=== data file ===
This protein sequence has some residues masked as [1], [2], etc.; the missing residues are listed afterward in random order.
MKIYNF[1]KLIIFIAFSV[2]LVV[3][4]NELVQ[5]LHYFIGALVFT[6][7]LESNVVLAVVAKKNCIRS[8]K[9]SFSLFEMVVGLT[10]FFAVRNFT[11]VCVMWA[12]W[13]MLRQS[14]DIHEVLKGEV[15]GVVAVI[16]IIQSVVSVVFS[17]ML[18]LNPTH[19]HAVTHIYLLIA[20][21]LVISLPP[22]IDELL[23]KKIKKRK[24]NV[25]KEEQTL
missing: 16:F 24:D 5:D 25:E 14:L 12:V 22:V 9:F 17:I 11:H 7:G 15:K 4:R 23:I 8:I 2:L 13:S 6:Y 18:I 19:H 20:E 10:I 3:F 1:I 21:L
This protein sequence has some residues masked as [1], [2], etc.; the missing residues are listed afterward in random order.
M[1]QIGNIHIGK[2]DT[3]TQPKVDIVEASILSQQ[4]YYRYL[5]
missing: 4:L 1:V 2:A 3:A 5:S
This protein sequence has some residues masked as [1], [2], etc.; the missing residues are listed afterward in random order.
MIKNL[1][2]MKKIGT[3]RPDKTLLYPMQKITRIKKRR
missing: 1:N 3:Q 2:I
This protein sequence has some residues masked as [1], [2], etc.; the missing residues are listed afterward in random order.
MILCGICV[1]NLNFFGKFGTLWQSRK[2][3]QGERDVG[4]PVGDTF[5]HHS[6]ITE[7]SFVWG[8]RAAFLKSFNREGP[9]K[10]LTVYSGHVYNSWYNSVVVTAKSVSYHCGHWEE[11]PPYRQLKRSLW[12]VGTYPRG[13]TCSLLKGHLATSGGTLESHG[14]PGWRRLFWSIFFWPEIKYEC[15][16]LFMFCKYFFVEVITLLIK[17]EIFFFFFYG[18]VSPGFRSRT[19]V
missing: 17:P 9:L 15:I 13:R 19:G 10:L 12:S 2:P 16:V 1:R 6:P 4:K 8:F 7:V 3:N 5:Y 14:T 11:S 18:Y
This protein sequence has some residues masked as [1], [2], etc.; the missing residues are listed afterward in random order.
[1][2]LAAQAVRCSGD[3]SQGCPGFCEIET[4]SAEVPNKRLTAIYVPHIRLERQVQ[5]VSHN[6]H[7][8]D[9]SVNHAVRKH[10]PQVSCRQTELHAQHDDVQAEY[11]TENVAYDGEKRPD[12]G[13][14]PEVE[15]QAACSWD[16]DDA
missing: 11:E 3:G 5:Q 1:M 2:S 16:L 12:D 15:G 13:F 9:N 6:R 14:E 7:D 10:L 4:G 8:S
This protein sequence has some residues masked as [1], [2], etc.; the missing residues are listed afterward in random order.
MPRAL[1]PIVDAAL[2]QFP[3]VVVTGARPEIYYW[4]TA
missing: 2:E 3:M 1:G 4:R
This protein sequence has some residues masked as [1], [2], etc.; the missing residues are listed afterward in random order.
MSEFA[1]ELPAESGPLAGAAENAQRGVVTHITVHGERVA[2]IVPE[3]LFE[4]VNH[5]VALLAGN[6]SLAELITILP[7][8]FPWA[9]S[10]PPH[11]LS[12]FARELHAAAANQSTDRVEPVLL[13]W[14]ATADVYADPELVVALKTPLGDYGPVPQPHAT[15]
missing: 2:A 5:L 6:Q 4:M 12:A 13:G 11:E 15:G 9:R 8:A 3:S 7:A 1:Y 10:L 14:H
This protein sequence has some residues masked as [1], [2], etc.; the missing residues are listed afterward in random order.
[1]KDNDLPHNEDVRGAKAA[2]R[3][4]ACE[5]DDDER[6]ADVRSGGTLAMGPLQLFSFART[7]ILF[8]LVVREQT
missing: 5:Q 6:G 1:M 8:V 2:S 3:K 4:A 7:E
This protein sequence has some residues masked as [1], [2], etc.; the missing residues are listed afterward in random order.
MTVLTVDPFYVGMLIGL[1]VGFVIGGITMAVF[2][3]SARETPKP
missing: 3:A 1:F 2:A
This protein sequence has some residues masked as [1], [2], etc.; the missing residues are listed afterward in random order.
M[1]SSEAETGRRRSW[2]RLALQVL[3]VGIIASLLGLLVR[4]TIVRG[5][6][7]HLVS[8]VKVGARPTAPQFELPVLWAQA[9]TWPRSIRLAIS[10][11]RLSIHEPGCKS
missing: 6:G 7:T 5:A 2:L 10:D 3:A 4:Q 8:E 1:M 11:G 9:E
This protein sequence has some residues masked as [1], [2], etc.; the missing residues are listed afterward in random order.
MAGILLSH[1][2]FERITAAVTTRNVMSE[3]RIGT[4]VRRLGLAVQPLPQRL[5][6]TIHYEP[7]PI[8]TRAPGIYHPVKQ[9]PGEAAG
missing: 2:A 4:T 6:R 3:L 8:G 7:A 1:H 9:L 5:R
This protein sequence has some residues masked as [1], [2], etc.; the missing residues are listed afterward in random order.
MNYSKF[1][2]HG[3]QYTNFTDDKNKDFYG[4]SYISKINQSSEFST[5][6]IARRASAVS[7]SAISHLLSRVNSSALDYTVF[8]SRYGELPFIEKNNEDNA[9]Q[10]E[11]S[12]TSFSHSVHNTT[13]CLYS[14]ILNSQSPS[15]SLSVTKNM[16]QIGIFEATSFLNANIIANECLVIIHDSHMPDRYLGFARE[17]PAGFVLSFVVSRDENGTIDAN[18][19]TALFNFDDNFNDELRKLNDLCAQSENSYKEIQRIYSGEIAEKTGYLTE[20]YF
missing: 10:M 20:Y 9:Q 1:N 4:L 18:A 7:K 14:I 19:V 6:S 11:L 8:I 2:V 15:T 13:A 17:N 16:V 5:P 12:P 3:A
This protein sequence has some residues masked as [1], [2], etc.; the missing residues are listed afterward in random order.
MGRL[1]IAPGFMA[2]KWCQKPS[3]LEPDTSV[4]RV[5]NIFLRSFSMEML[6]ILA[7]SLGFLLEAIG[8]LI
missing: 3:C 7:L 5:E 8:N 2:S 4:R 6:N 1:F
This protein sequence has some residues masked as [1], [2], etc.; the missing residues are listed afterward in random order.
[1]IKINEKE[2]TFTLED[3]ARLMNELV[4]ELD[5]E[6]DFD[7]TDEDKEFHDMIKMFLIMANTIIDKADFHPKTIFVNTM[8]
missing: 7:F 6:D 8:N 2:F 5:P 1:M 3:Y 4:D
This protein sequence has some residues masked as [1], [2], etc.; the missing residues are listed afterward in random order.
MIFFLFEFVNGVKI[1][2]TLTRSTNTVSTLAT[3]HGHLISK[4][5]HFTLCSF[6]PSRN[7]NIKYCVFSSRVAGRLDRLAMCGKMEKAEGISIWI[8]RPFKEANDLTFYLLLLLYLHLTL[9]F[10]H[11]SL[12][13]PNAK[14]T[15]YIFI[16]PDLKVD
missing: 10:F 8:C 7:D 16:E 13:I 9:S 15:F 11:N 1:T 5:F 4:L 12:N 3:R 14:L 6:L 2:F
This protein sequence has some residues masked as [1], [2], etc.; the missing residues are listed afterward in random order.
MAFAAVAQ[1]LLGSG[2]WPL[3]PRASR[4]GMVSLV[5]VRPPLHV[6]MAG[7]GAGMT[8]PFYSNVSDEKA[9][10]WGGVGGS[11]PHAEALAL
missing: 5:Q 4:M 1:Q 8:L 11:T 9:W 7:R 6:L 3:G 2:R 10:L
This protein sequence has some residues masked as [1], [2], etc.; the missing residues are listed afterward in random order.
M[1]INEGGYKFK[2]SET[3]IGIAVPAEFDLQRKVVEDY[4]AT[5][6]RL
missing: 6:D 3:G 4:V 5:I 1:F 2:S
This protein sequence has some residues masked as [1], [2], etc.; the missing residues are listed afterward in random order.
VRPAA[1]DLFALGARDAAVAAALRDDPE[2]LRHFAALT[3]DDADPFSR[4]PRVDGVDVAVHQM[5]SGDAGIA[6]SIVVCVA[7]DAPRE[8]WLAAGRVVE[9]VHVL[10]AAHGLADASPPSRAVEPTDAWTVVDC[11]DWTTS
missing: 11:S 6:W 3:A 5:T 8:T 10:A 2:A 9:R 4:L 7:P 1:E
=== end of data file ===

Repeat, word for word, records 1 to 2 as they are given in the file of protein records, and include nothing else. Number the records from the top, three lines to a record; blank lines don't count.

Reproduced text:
This protein sequence has some residues masked as [1], [2], etc.; the missing residues are listed afterward in random order.
MKIYNF[1]KLIIFIAFSV[2]LVV[3][4]NELVQ[5]LHYFIGALVFT[6][7]LESNVVLAVVAKKNCIRS[8]K[9]SFSLFEMVVGLT[10]FFAVRNFT[11]VCVMWA[12]W[13]MLRQS[14]DIHEVLKGEV[15]GVVAVI[16]IIQSVVSVVFS[17]ML[18]LNPTH[19]HAVTHIYLLIA[20][21]LVISLPP[22]IDELL[23]KKIKKRK[24]NV[25]KEEQTL
missing: 16:F 24:D 5:D 25:E 14:L 12:V 22:V 9:F 17:I 11:H 7:G 15:K 4:R 23:I 8:I 2:L 13:S 6:Y 18:I 19:H 20:E 10:I 3:F 1:I 21:L
This protein sequence has some residues masked as [1], [2], etc.; the missing residues are listed afterward in random order.
M[1]QIGNIHIGK[2]DT[3]TQPKVDIVEASILSQQ[4]YYRYL[5]
missing: 4:L 1:V 2:A 3:A 5:S